Each gremo has its own day for the tournament. On Fat Tuesday it’s the carpenters’ turn. After some preliminary waving of banners and sounding of trumpets and drums, the ceremony of dressing of the Componidori (the leader of the event) begins at noon. The outdoor courtyard is packed with spectators. I squeeze in and some kind veterans give me a place near the front because it’s my first time there.

Public dressing at Sartiglia

Playing to a packed house

Don’t imagine the buttoning of a shirt, the zipping of trousers, the throwing on of a cape and the balancing of a hat on a head. The dressing takes an hour an a half during which expert seamstresses stitch every garment in place, especially the mask. I overheard one spectator wondering whether he’d remembered to fare la pipì before taking his place on the stage. 

Masking the horseman

Women in traditional dress patiently stitch the mask in place.

It was thoroughly boring at the same time as being absolutely fascinating. Maybe for him, a craftsman, to be transformed into a noble in the space of 90 minutes was a dream come true, a great honour to participate in a ritual not only of his own city but practised by kings from Charlemagne onwards, who invited the public to their bedchambers for their rising and dressing.

From time to time the tedium was broken by a roll of snare drums or the blast of trumpets, one of which finally signalled the Componidori rising from his chair, mounting a horse, and, before exiting to lead the cavalcade, making the sign of a cross with a baton of sweet violets, symbol of spring and new growth.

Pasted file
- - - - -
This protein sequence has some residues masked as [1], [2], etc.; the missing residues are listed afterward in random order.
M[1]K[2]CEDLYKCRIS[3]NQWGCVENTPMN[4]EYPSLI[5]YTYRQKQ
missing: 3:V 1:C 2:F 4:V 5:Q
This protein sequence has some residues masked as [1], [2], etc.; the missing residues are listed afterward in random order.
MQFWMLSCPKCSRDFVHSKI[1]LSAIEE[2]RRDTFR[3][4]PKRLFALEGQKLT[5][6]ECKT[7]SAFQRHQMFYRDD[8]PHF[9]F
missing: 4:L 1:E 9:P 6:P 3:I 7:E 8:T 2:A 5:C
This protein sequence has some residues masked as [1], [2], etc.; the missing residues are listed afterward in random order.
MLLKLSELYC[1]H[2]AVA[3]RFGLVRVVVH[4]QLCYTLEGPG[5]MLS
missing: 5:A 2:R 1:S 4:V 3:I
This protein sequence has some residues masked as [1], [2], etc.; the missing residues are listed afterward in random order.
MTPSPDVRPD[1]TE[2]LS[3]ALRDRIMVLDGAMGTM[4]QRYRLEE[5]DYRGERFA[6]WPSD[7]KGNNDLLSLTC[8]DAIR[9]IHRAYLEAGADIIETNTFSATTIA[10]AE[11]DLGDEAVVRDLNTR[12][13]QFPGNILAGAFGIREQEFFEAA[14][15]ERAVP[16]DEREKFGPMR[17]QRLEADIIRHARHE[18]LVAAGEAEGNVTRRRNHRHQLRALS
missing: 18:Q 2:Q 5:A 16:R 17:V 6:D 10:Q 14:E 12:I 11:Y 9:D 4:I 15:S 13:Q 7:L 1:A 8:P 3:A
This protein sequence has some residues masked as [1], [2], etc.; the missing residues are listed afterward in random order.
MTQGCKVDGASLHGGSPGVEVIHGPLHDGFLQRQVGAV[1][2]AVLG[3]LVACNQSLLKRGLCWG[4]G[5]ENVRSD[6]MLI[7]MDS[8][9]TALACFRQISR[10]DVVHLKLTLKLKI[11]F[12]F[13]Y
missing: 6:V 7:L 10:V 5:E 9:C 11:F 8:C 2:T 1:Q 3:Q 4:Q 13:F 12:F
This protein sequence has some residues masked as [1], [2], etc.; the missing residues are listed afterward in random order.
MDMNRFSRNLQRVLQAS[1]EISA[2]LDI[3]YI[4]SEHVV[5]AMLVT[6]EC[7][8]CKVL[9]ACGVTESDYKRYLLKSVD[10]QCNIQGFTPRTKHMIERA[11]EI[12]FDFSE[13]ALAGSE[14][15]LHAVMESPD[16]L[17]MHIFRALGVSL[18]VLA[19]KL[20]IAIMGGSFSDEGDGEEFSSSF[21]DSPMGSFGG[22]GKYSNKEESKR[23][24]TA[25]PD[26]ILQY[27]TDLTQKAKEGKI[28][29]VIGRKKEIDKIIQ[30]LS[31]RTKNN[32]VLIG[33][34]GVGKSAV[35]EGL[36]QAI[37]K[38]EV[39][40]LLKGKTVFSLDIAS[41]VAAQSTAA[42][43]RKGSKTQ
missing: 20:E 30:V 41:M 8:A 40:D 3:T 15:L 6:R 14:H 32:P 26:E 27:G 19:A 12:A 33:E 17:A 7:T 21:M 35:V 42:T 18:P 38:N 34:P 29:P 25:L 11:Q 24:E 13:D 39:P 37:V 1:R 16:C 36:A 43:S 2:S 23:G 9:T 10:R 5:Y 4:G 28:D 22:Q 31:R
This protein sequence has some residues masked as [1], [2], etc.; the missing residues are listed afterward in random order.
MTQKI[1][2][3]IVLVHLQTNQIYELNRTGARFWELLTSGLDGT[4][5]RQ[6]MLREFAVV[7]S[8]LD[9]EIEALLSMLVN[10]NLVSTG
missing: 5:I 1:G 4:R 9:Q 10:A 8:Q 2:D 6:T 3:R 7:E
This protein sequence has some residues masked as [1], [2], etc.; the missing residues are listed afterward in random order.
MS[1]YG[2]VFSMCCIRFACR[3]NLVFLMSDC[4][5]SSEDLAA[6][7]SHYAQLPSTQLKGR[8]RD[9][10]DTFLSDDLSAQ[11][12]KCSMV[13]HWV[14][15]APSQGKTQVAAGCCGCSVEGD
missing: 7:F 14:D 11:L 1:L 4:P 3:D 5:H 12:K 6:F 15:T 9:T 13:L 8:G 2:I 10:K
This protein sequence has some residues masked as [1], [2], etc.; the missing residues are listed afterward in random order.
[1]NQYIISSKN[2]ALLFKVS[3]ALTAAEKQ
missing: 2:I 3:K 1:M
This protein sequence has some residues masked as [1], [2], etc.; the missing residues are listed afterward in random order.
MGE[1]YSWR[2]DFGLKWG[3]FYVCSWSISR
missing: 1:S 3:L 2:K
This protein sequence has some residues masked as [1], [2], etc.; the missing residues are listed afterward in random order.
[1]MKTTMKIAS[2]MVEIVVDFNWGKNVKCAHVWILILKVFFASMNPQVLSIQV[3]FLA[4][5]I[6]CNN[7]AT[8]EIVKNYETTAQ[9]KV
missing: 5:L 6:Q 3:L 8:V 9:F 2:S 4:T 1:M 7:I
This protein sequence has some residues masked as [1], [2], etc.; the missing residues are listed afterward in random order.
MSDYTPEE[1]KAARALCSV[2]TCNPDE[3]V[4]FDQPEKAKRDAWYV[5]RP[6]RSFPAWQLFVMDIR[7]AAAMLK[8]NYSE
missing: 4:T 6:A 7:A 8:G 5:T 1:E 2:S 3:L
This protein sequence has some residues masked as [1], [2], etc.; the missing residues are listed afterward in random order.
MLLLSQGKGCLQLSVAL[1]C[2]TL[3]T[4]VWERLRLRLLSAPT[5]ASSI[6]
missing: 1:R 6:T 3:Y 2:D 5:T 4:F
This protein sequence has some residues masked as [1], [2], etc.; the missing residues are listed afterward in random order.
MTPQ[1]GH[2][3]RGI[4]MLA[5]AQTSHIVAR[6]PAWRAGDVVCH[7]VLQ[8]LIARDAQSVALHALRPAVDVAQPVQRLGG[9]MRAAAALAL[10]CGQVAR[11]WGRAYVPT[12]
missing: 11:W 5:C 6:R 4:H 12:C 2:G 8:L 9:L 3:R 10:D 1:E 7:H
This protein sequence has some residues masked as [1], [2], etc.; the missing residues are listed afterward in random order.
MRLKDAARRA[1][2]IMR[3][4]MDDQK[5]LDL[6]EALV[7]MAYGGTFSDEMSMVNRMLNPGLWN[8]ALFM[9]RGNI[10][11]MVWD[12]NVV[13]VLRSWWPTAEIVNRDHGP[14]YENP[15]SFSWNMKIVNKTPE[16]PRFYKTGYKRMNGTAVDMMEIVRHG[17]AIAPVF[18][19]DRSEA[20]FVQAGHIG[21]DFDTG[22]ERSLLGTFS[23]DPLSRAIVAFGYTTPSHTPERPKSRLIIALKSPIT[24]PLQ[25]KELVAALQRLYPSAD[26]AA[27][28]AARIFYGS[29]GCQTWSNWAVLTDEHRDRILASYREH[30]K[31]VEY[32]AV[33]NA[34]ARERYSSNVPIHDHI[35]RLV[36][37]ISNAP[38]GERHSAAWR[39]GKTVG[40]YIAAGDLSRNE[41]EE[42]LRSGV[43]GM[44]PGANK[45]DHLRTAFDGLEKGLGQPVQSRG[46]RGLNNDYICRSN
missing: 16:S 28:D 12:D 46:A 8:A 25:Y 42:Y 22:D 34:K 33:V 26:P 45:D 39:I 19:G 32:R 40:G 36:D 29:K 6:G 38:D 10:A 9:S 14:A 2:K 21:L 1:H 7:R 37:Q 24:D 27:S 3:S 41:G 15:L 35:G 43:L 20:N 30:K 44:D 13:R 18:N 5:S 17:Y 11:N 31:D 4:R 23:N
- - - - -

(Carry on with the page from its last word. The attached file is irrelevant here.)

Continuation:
Dressing finished

The fully dressed Componidori finds his feet and salutes the cheering crowd.

Componidori on horse

He mounts his bedecked horse and the seamstresses admire their handiwork.

The rest was more exciting but less intriguing: the procession, the pounding hooves, the cheers when a lance pierced the star.

Drummers marching

The drummers lead the procession to the start of the joust.

Trumpeters

The trumpeters announce the imminent arrival of a cavaliere.

Horseman

Here he comes!

Once you get your eyes and ears in, you realise Sa Sartiglia had its roots in pagan solstice festivals heralding fresh spring growth and appealing for a bountiful harvest. For those lucky horsemen who manage to insert their lances in the hole in the star, the earth will bear abundant fruit. Some of it was available at the food stalls lining the streets of Oristano.

Sardinian pecorino

You can’t beat Sardinian pecorino cheese (apologies to Tuscany).

I’d like to thank Antonio Arca, my Sardinian friend who suggested I attend Sa Sartiglia. We hope to offer more tours to Sardinia in future. Right now, there’s still one place left on the Celebrating Sardinia tour in April 2017, and new dates for 2018 are already on the website: http://www.sapori-e-saperi.com/small_group_tours/celebrating-sardinia/. If you’re lucky enough to live near London, you can get some of the wonderful food from Antonio’s market stalls: http://www.capocaccia.co.uk/.


Erica Jarman invites you on inspiring culinary tours of life behind the scenes that you won’t find in any guidebook — get to know the food artisans and craftspeople of Tuscany, Emilia-Romagna, Piedmont and Liguria. Come join me and my Italian friends and dip into a lifestyle where lunch is more important than business. Find out more at Sapori e Saperi Adventures and follow Erica’s own adventures on her blog.

Slow Travel Tours is an affiliation of small-group tour operators who offer personalized trips in Italy, France and other European countries.